Quick cooling after cardiac arrest questioned

For a decade, doctors have made hypothermia standard practice

DALLAS — Chilling the body after cardiac arrest has become a common practice to protect a blood-starved brain and heart from the rush of oxygen that comes with the resumption of normal cardiac rhythms. But studies presented November 17 during the American Heart Association Scientific Sessions call into question doctors’ recommendations on induced hypothermia and cast doubt on the necessity of a quick cooldown.

About 300,000 Americans suffer from cardiac arrest each year, and 80 percent of them die. Of those who survive, half are left with brain damage, which occurs when the heart starts beating again and a sudden rush of blood into oxygen-starved tissues triggers an avalanche of treacherous biochemical reactions.

In 2002, researchers reported that lowering a patient’s body temperature protected tissues from injury. The American Heart Association and others now recommend that comatose patients who arrive at the hospital in cardiac arrest be immediately chilled to a temperature between 32° and 34° Celsius (89.6° and 93.2° Fahrenheit).

A team that studied 36 intensive care units throughout Europe and Australia tested whether such a dramatic temperature drop is necessary. After reviewing the evidence from years of practice, said Niklas Nielsen of Lund University in Helsingborg, Sweden, “we thought optimal temperature had not been determined.”  For the study, 950 patients in cardiac arrest were randomly assigned to be cooled to either 33° Celsius (91.4° Fahrenheit) or 36° Celsius (96.8° Fahrenheit), which is just slightly below normal body temperature.

Not only did the lower temperature fail to offer better protection to body tissues, it actually left patients more liable to suffer side effects such as pneumonia and internal bleeding. The study is the largest study so far to examine body cooling after cardiac arrest, and its results are “the opposite of what everyone believed,” Nielsen said. “I think we absolutely need to review the current guidelines.” The study was published November 17 in the New England Journal of Medicine.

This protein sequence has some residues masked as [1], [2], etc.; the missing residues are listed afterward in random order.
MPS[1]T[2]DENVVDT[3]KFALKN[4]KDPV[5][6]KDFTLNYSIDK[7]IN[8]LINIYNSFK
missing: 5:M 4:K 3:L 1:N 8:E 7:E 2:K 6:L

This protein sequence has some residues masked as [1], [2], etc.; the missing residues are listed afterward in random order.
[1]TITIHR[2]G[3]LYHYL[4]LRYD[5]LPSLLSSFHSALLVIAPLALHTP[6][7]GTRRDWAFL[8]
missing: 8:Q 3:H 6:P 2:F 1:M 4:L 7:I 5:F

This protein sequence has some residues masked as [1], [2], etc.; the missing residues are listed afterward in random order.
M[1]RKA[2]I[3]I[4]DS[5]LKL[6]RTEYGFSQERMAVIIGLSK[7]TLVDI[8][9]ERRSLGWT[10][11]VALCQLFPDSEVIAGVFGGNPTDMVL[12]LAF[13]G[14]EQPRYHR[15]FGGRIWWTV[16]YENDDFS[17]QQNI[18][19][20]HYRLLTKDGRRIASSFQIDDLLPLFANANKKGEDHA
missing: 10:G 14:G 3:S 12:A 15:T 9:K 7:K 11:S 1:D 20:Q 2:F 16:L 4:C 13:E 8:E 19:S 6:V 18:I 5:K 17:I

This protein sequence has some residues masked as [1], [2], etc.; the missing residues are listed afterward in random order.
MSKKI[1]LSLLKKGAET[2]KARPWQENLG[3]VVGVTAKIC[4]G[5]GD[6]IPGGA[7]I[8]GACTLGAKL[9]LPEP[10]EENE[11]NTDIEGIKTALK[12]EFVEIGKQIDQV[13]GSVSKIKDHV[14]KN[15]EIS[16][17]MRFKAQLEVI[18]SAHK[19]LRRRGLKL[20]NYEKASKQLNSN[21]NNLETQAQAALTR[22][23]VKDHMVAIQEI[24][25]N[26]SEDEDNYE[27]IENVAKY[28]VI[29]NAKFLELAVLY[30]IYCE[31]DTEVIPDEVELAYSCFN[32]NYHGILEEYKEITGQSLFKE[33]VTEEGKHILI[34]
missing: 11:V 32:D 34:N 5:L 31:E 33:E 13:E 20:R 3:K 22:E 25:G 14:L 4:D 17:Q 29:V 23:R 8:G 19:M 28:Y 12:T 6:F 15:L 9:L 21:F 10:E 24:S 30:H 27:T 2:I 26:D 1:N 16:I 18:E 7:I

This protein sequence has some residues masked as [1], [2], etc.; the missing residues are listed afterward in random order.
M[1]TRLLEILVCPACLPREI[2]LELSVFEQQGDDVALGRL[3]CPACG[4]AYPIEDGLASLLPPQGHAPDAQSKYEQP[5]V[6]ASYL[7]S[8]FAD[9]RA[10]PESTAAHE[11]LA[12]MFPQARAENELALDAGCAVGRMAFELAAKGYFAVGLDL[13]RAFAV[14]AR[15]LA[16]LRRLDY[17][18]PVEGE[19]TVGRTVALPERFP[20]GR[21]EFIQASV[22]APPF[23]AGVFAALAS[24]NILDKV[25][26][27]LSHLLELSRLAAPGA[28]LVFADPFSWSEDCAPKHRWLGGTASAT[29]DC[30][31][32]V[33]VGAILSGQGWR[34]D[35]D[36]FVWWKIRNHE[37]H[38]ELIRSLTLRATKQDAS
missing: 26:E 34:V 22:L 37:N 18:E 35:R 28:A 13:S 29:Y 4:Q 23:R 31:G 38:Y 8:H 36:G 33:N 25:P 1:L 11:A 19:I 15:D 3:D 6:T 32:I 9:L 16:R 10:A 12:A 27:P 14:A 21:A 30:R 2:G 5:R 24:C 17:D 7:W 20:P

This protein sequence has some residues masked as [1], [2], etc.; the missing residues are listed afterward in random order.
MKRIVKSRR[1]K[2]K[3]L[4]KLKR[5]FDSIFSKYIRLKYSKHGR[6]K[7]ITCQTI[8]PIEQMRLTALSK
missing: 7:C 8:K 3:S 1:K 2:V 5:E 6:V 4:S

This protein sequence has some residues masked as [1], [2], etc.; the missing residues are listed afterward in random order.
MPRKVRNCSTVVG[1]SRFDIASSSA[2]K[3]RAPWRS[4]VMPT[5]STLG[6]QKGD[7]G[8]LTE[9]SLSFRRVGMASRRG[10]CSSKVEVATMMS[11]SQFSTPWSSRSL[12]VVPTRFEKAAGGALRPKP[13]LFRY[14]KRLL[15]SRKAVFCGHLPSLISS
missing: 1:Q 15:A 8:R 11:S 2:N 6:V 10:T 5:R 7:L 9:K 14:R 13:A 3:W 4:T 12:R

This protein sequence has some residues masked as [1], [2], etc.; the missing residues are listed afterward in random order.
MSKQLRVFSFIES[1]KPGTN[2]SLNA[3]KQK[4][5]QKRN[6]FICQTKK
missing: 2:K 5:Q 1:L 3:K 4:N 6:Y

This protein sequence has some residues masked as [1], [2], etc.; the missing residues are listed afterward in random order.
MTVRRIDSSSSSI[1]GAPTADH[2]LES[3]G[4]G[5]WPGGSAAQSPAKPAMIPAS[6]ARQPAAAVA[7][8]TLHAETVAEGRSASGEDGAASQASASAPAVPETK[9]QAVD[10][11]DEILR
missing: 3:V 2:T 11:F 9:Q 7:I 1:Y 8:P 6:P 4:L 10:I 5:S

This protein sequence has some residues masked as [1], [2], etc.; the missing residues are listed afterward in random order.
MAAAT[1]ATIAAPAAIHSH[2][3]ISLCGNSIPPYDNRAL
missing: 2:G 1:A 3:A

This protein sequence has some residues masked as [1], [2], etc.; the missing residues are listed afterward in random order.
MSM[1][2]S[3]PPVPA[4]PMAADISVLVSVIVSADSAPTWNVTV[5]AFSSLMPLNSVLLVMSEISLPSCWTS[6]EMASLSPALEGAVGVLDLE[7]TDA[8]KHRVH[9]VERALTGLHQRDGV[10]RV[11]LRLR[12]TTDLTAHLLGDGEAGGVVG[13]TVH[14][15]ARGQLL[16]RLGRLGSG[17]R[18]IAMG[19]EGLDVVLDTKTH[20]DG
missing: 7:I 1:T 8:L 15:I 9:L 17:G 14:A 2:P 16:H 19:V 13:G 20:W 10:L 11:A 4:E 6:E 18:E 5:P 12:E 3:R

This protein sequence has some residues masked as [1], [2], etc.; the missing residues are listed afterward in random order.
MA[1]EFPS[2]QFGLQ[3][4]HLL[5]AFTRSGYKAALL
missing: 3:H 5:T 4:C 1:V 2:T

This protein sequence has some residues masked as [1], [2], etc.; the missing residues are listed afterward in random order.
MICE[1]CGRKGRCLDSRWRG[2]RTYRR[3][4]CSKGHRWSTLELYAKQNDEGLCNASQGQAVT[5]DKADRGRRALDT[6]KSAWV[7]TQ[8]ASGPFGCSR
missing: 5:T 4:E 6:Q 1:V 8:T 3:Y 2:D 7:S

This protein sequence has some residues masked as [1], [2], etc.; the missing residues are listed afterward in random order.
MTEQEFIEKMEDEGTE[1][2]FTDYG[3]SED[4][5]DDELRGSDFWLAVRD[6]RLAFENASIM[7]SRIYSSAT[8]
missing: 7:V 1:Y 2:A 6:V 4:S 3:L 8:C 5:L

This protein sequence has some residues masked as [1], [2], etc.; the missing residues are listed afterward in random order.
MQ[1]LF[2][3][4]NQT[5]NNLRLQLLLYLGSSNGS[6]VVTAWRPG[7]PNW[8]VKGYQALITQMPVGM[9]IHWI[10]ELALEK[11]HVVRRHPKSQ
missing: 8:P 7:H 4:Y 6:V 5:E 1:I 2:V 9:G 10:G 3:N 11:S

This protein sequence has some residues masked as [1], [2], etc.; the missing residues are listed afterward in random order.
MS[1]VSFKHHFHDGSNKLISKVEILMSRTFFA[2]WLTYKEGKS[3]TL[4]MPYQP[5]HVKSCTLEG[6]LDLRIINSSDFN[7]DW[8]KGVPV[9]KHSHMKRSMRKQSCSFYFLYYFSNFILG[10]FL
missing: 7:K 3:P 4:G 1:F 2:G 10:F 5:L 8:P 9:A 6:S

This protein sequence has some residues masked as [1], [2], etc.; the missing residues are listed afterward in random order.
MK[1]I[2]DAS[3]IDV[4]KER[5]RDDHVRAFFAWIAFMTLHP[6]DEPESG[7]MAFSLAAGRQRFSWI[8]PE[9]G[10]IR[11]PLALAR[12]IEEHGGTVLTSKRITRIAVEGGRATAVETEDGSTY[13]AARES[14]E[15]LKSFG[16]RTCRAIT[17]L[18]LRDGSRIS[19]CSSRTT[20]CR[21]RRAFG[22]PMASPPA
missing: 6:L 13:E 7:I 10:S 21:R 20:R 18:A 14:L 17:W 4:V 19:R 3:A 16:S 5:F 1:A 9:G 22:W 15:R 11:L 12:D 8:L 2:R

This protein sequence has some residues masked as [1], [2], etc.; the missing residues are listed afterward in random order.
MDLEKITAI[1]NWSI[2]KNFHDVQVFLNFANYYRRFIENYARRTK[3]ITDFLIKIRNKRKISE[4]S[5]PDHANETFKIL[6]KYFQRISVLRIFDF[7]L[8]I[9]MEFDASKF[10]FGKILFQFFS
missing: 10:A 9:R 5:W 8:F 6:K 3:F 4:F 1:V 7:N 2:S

Researchers not involved with the study were cautious about interpreting the results. “The question upon us today is how can this be?” said Benjamin Abella of the University of Pennsylvania in Philadelphia. The study had some elements that differed from the original 2002 research, he said. One example: A high number of patients in the new study had received CPR and therefore a restored heartbeat sooner. The findings could mean that patients at lower risk of injury to begin with may not benefit much from a cooldown.

A second study also presented November 17 examined whether a more immediate temperature drop improved patient health. It compared dropping body temperature while patients were on the way to the hospital with waiting until patients were in the emergency room. Researchers from the University of Washington in Seattle randomly assigned almost 1,400 patients to receive either an infusion of chilled saline in the ambulance or standard care. Nearly all patients had ventricular fibrillation, the kind of cardiac arrest that can be restored with a shock to the heart.

When compared with patients who were cooled immediately after arrival in the emergency room, the patients who were chilled sooner fared worse: Twenty-six percent experienced a second cardiac arrest before reaching the hospital, compared with 21 percent of the comparison group. Lead researcher Francis Kim suggested that the problem may have come from the pressure of extra fluid passing through the heart and not the cooling itself. That study appeared November 17 in JAMA.

“The take-home message is that if you start cooling after the heart is already beating, it’s OK to start later,” said Maaret Castrén of the Karolinska Institute in Stockholm, who was not part of the study. She recommended further investigation of dropping body temperature before blood circulation resumes.

Taken together, she said, the two studies highlight that a decade after therapeutic hypothermia was met with great enthusiasm, “there are a lot of open questions.”

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